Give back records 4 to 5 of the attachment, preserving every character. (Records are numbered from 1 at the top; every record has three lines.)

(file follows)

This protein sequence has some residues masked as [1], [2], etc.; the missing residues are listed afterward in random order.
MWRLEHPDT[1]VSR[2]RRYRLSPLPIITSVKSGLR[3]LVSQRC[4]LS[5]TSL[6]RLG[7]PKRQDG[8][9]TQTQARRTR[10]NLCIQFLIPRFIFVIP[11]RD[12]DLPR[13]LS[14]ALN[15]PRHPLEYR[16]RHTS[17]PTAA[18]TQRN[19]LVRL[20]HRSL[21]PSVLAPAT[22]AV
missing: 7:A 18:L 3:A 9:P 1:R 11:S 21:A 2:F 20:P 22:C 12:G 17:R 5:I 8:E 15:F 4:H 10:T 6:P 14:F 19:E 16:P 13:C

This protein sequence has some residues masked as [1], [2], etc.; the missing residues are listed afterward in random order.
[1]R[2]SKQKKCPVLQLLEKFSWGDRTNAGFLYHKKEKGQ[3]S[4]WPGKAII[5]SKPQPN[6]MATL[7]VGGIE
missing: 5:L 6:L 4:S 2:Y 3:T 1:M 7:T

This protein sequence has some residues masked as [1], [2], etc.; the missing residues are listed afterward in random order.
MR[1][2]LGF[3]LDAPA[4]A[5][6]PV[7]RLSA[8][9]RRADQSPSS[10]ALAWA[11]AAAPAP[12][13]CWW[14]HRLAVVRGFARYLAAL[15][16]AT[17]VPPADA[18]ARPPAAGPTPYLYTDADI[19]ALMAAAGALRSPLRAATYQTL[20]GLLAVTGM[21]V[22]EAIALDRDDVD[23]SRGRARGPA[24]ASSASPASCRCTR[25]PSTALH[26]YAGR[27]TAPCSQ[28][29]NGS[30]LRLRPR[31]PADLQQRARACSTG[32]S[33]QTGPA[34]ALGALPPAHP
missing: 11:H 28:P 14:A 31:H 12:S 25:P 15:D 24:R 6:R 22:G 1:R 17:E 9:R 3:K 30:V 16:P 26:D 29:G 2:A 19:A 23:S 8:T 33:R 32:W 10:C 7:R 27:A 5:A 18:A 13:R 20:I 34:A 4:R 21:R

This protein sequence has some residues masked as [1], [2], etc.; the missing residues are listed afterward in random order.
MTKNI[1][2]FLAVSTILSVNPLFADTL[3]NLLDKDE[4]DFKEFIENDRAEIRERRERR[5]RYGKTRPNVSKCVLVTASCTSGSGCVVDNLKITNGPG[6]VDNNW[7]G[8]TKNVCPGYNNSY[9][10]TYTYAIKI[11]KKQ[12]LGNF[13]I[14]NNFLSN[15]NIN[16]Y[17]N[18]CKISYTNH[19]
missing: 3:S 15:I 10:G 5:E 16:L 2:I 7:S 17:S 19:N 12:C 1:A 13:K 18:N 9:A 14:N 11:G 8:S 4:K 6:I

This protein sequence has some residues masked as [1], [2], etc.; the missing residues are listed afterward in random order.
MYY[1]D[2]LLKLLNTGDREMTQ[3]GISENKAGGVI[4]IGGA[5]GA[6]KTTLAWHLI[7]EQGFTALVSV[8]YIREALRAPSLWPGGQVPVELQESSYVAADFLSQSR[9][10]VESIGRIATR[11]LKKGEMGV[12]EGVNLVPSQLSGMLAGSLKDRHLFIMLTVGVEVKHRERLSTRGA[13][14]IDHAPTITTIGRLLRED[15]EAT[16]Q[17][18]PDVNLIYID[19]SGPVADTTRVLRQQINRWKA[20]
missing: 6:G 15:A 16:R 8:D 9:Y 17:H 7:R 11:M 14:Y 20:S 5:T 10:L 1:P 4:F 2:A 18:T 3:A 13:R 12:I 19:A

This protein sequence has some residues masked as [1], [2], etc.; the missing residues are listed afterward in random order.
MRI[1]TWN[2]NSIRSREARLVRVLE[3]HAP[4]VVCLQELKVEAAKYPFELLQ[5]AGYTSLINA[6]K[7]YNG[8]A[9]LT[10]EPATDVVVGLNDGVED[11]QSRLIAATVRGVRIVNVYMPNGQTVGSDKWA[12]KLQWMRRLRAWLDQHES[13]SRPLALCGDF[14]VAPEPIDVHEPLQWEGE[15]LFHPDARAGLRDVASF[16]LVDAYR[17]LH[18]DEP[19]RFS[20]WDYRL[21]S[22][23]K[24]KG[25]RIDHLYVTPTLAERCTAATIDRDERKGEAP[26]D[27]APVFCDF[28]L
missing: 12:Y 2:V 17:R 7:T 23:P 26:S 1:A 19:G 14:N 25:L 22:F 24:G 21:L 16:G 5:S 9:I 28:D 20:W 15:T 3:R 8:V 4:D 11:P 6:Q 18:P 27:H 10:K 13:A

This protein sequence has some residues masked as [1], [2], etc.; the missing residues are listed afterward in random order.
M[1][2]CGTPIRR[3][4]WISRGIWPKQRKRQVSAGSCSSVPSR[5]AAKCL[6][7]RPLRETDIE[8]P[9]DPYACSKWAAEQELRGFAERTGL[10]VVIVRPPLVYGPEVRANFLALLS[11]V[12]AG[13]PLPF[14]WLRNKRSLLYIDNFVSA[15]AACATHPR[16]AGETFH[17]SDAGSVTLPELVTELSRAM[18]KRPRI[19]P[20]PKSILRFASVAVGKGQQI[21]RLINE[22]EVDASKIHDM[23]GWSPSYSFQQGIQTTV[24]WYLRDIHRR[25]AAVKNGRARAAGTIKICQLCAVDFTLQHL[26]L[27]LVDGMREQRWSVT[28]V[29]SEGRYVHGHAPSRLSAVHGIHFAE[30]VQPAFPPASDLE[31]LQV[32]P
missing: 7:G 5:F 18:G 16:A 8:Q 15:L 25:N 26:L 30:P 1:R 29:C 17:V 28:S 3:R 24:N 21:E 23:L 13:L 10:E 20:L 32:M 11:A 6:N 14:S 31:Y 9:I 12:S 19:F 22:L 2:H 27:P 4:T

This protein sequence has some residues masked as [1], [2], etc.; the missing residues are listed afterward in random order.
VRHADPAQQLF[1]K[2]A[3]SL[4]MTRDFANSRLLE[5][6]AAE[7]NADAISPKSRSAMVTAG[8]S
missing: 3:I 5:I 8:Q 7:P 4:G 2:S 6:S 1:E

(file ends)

This protein sequence has some residues masked as [1], [2], etc.; the missing residues are listed afterward in random order.
MTKNI[1][2]FLAVSTILSVNPLFADTL[3]NLLDKDE[4]DFKEFIENDRAEIRERRERR[5]RYGKTRPNVSKCVLVTASCTSGSGCVVDNLKITNGPG[6]VDNNW[7]G[8]TKNVCPGYNNSY[9][10]TYTYAIKI[11]KKQ[12]LGNF[13]I[14]NNFLSN[15]NIN[16]Y[17]N[18]CKISYTNH[19]
missing: 3:S 15:I 10:G 5:E 16:L 2:I 7:S 17:S 19:N 12:C 1:A 13:K 18:N 9:A 14:N 11:G 8:S 4:K 6:I

This protein sequence has some residues masked as [1], [2], etc.; the missing residues are listed afterward in random order.
MYY[1]D[2]LLKLLNTGDREMTQ[3]GISENKAGGVI[4]IGGA[5]GA[6]KTTLAWHLI[7]EQGFTALVSV[8]YIREALRAPSLWPGGQVPVELQESSYVAADFLSQSR[9][10]VESIGRIATR[11]LKKGEMGV[12]EGVNLVPSQLSGMLAGSLKDRHLFIMLTVGVEVKHRERLSTRGA[13][14]IDHAPTITTIGRLLRED[15]EAT[16]Q[17][18]PDVNLIYID[19]SGPVADTTRVLRQQINRWKA[20]
missing: 6:G 15:A 16:R 8:D 9:Y 17:H 7:R 11:M 14:Y 20:S 5:T 10:L 1:P 4:F 2:A 18:T 3:A 13:R 12:I 19:A